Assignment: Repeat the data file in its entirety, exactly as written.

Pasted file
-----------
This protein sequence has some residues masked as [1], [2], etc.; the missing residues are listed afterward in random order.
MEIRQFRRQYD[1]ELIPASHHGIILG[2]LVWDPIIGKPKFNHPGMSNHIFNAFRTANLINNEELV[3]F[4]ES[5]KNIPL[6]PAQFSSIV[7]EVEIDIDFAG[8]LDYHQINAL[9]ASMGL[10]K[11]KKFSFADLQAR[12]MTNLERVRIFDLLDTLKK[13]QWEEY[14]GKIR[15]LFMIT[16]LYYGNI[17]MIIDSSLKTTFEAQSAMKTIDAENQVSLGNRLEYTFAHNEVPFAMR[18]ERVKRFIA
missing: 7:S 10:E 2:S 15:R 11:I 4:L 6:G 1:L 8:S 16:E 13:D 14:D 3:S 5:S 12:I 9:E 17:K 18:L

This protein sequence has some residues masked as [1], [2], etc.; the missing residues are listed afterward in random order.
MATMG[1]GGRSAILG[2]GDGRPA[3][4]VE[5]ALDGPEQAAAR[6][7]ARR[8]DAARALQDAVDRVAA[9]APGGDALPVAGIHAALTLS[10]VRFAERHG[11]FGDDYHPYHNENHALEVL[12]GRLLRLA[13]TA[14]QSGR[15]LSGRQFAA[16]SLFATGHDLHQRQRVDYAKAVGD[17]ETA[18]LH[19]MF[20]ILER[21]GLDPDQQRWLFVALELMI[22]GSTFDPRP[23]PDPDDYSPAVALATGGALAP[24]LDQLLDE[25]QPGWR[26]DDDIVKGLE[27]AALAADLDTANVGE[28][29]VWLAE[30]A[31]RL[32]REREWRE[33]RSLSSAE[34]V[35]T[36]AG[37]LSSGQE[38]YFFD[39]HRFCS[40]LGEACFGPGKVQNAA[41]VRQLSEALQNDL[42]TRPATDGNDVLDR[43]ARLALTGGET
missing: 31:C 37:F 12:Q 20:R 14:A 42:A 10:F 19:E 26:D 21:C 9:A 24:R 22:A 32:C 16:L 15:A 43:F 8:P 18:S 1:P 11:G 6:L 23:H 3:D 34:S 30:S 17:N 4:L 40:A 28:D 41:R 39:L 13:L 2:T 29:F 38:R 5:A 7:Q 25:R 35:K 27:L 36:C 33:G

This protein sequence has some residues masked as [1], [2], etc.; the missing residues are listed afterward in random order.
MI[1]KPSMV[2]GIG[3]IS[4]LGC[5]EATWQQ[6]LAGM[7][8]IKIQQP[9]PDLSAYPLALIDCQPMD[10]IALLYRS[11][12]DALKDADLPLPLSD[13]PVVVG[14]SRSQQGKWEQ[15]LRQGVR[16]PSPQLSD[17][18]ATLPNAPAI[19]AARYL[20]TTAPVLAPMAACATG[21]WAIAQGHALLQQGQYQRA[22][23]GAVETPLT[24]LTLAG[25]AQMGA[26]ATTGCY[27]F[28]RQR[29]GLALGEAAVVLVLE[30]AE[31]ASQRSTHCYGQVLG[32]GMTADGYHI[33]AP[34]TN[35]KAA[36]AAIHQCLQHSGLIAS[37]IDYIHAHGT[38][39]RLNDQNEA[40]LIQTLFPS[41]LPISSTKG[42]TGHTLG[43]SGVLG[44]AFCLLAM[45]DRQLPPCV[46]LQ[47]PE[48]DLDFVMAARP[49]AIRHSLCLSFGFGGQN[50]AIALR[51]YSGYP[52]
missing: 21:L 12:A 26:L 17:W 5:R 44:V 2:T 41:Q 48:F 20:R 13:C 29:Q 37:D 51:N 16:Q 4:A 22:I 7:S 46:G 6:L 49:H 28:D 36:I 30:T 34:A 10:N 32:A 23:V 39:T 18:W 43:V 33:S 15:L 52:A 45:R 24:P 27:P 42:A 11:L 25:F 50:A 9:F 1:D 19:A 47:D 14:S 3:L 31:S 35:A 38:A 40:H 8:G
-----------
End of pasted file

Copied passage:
This protein sequence has some residues masked as [1], [2], etc.; the missing residues are listed afterward in random order.
MEIRQFRRQYD[1]ELIPASHHGIILG[2]LVWDPIIGKPKFNHPGMSNHIFNAFRTANLINNEELV[3]F[4]ES[5]KNIPL[6]PAQFSSIV[7]EVEIDIDFAG[8]LDYHQINAL[9]ASMGL[10]K[11]KKFSFADLQAR[12]MTNLERVRIFDLLDTLKK[13]QWEEY[14]GKIR[15]LFMIT[16]LYYGNI[17]MIIDSSLKTTFEAQSAMKTIDAENQVSLGNRLEYTFAHNEVPFAMR[18]ERVKRFIA
missing: 7:S 10:E 2:S 15:R 11:I 4:L 6:G 1:L 8:S 16:E 13:D 14:D 3:S 5:S 12:I 9:E 17:K 18:L

This protein sequence has some residues masked as [1], [2], etc.; the missing residues are listed afterward in random order.
MATMG[1]GGRSAILG[2]GDGRPA[3][4]VE[5]ALDGPEQAAAR[6][7]ARR[8]DAARALQDAVDRVAA[9]APGGDALPVAGIHAALTLS[10]VRFAERHG[11]FGDDYHPYHNENHALEVL[12]GRLLRLA[13]TA[14]QSGR[15]LSGRQFAA[16]SLFATGHDLHQRQRVDYAKAVGD[17]ETA[18]LH[19]MF[20]ILER[21]GLDPDQQRWLFVALELMI[22]GSTFDPRP[23]PDPDDYSPAVALATGGALAP[24]LDQLLDE[25]QPGWR[26]DDDIVKGLE[27]AALAADLDTANVGE[28][29]VWLAE[30]A[31]RL[32]REREWRE[33]RSLSSAE[34]V[35]T[36]AG[37]LSSGQE[38]YFFD[39]HRFCS[40]LGEACFGPGKVQNAA[41]VRQLSEALQNDL[42]TRPATDGNDVLDR[43]ARLALTGGET
missing: 31:C 37:F 12:Q 20:R 14:A 42:A 10:F 19:E 26:D 21:C 9:A 24:R 22:A 32:C 16:L 15:A 43:F 8:P 18:S 1:P 11:G 6:L 23:H 3:D 34:S 30:S 17:N 4:L 40:A 28:D 41:R 39:L 13:L 2:T 29:F 38:R 5:A 7:Q 25:R 35:K 27:L 36:C 33:G

This protein sequence has some residues masked as [1], [2], etc.; the missing residues are listed afterward in random order.
MI[1]KPSMV[2]GIG[3]IS[4]LGC[5]EATWQQ[6]LAGM[7][8]IKIQQP[9]PDLSAYPLALIDCQPMD[10]IALLYRS[11][12]DALKDADLPLPLSD[13]PVVVG[14]SRSQQGKWEQ[15]LRQGVR[16]PSPQLSD[17][18]ATLPNAPAI[19]AARYL[20]TTAPVLAPMAACATG[21]WAIAQGHALLQQGQYQRA[22][23]GAVETPLT[24]LTLAG[25]AQMGA[26]ATTGCY[27]F[28]RQR[29]GLALGEAAVVLVLE[30]AE[31]ASQRSTHCYGQVLG[32]GMTADGYHI[33]AP[34]TN[35]KAA[36]AAIHQCLQHSGLIAS[37]IDYIHAHGT[38][39]RLNDQNEA[40]LIQTLFPS[41]LPISSTKG[42]TGHTLG[43]SGVLG[44]AFCLLAM[45]DRQLPPCV[46]LQ[47]PE[48]DLDFVMAARP[49]AIRHSLCLSFGFGGQN[50]AIALR[51]YSGYP[52]
missing: 21:L 12:A 26:L 17:W 5:R 44:V 2:T 41:Q 48:F 20:R 13:C 29:Q 37:D 51:N 16:Q 4:A 22:I 7:S 46:G 6:L 49:H 28:D 36:I 30:T 34:A 10:N 32:A 23:V 39:T 18:W 43:V 33:S 15:L 52:A 45:R 24:P 27:P 42:A 11:L 25:F 50:A 9:F 1:D 19:A 47:D 14:S 3:L 31:S 35:A 38:A 40:H 8:G